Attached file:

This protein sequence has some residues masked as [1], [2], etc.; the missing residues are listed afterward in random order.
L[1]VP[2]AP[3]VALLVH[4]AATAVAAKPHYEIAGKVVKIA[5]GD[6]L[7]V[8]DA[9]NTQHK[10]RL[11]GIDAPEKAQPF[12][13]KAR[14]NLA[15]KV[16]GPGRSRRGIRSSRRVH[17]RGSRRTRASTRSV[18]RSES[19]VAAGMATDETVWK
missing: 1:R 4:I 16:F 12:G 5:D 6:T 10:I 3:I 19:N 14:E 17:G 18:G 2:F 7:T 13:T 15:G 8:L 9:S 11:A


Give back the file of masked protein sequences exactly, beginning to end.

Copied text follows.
This protein sequence has some residues masked as [1], [2], etc.; the missing residues are listed afterward in random order.
L[1]VP[2]AP[3]VALLVH[4]AATAVAAKPHYEIAGKVVKIA[5]GD[6]L[7]V[8]DA[9]NTQHK[10]RL[11]GIDAPEKAQPF[12][13]KAR[14]NLA[15]KV[16]GPGRSRRGIRSSRRVH[17]RGSRRTRASTRSV[18]RSES[19]VAAGMATDETVWK
missing: 1:R 4:I 16:F 12:G 5:D 6:T 10:I 3:I 19:N 14:E 17:G 18:G 2:F 7:T 13:T 15:G 8:L 9:S 11:A